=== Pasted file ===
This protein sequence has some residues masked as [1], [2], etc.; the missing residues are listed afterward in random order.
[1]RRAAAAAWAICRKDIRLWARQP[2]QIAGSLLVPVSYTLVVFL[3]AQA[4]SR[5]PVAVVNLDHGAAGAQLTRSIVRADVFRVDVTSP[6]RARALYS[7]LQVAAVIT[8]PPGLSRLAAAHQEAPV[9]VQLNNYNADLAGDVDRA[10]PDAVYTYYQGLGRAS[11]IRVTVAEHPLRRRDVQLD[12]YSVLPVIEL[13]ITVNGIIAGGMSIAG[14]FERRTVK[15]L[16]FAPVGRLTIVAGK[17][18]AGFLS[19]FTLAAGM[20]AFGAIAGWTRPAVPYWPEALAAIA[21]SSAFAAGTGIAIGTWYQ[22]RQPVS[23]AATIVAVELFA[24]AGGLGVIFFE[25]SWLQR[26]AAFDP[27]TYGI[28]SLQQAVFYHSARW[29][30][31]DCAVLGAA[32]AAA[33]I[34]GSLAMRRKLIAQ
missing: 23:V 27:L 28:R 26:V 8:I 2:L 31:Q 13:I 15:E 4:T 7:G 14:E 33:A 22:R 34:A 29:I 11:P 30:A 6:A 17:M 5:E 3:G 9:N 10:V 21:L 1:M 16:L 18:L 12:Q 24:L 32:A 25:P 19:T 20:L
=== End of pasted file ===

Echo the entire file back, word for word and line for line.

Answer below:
This protein sequence has some residues masked as [1], [2], etc.; the missing residues are listed afterward in random order.
[1]RRAAAAAWAICRKDIRLWARQP[2]QIAGSLLVPVSYTLVVFL[3]AQA[4]SR[5]PVAVVNLDHGAAGAQLTRSIVRADVFRVDVTSP[6]RARALYS[7]LQVAAVIT[8]PPGLSRLAAAHQEAPV[9]VQLNNYNADLAGDVDRA[10]PDAVYTYYQGLGRAS[11]IRVTVAEHPLRRRDVQLD[12]YSVLPVIEL[13]ITVNGIIAGGMSIAG[14]FERRTVK[15]L[16]FAPVGRLTIVAGK[17][18]AGFLS[19]FTLAAGM[20]AFGAIAGWTRPAVPYWPEALAAIA[21]SSAFAAGTGIAIGTWYQ[22]RQPVS[23]AATIVAVELFA[24]AGGLGVIFFE[25]SWLQR[26]AAFDP[27]TYGI[28]SLQQAVFYHSARW[29][30][31]DCAVLGAA[32]AAA[33]I[34]GSLAMRRKLIAQ
missing: 23:V 27:L 28:R 26:V 8:I 2:L 31:Q 13:I 15:E 4:T 7:G 14:E 33:A 22:R 34:A 29:I 11:P 30:A 6:A 17:M 5:E 3:G 9:N 10:V 21:L 1:M 16:L 18:L 12:Q 24:L 32:A 25:P 19:T 20:L